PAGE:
Airwolf 3D Intern Prescott Campbell has been busy helping the rest of the Wolfpack design and print custom parts for the company’s project car, the Dodge SRT Hellcat Challenger. Check out how he accomplished his latest project, re-designed speaker covers customized with the “AW3D” logo.
The stock speaker cover in the SRT Hellcat Challenger works well and matches the black of the interior, but I thought I could make one that stood out, matched the black and red theme of the car, and sported Airwolf 3D’s “AW3D” logo.
I started by designing the back of the speaker cover to be the same as the stock part. This way, the new speaker cover could fit in the car as if it was from the factory.
This involved making a wave-like feature around the back of the cover. This was on the stock part so the back of the cover would be flush with the curvature of the interior panel it sat on. This turned out to be the most difficult part of the design.
Once I was done re-creating the back features, I started making the part custom. I wanted to change the shapes of the perforations in the cover to hexagons instead of circles. This would go better with the angular shape of the AW3D logo that I would add to the part later. Once I was happy with my pattern, I cut it onto the top surface of the part.
The next step was to put the AW3D logo on the part. I found a high-resolution photo of the logo on the internet and imported it into Solidworks. I traced the picture to get a sketch of the logo which I could then use to make the logo a solid body. I made it so the logo would “extrude” from the bottom of the mesh and rise past the top surface of the mesh so it would be legible. This is how the final design came out:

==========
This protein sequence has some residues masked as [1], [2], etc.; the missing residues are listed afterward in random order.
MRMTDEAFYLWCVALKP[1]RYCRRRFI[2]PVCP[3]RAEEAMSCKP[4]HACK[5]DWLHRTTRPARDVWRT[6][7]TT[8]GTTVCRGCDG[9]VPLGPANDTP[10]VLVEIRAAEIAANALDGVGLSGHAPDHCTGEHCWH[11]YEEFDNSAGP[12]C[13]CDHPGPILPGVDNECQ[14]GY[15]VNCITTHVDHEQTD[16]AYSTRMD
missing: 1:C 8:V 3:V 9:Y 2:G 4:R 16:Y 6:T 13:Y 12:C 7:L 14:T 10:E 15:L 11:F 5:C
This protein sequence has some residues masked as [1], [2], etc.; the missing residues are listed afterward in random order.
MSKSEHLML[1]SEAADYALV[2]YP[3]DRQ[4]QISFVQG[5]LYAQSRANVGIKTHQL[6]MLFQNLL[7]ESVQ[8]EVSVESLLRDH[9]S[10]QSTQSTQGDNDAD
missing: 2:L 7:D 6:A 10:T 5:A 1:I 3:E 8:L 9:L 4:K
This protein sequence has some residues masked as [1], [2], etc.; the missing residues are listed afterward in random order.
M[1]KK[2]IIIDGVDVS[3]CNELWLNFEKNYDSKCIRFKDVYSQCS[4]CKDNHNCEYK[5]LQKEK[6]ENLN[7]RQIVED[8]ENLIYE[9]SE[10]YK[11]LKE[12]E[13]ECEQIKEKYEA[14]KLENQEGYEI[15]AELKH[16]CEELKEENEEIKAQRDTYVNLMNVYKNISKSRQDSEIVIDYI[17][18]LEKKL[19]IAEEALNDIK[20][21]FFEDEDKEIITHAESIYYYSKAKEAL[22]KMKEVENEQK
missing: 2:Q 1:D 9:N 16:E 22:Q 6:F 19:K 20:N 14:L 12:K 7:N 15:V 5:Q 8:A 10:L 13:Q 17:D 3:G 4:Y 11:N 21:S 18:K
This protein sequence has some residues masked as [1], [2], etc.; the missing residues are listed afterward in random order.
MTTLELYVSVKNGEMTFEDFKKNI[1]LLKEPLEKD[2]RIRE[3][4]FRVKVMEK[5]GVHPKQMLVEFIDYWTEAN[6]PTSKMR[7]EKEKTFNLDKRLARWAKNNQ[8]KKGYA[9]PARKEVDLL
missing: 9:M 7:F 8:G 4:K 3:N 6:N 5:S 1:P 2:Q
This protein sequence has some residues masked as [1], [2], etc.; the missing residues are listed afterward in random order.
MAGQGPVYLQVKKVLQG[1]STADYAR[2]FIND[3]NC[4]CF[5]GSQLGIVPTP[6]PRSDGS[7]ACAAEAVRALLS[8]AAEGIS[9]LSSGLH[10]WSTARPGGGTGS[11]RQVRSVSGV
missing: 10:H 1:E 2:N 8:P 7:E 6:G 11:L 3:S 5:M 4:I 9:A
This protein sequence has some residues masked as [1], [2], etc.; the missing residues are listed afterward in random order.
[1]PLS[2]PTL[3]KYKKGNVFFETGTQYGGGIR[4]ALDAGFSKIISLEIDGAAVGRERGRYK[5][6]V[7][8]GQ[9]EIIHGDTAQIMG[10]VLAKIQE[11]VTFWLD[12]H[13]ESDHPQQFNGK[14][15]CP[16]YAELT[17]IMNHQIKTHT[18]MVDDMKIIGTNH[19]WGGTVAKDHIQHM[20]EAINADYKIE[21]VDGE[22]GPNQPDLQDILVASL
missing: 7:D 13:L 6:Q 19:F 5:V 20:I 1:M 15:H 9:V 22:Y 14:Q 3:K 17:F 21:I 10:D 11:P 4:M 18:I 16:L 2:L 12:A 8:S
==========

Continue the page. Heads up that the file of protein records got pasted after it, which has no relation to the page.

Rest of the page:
I loaded the part into APEX. I used the standard ABS with HydroFill settings provided in APEX for this print. At first, I oriented the cover so the mesh and logo would be facing up and would not have any support on top of them. I printed the part and realized that no support material was generated under the mesh in the .GCODE file. With the help of Airwolf Engineers Polo Delgado and Rahul Devikar, we were able to get HydroFill to generate. The solution was setting the part at a 45 degree angle from the print bed.
The printed speaker cover came out beautifully!
Next, we mirrored the part for the other side and printed it. To install these covers, we had to remove the clips from the back of the stock speaker covers. We put them on the printed parts and installed them in the car.
As you can see, it’s easy to create quick custom parts for your car. I’m working on even more custom parts for Airwolf 3D’s Hellcat, so stay tuned!
Airwolf 3D Summer Intern Prescott Campbell is a junior at Corona Del Mar High School in Newport Beach, CA. With his passion for cars and experience using Airwolf 3D printers on his school’s robotics team, Prescott joined the Wolfpack to help work on custom 3D-printed parts for the Dodge SRT Hellcat Challenger.
The 3D-Printed Speaker Covers are part of The 3D-Printed Hellcat Project. Learn more about the Wolfpack’s favorite project car and all of our 3D-printed car parts.
This is a one-page informational sheet for automotive 3d printing. Read this for a quick overview of 3d printing in the automotive sector.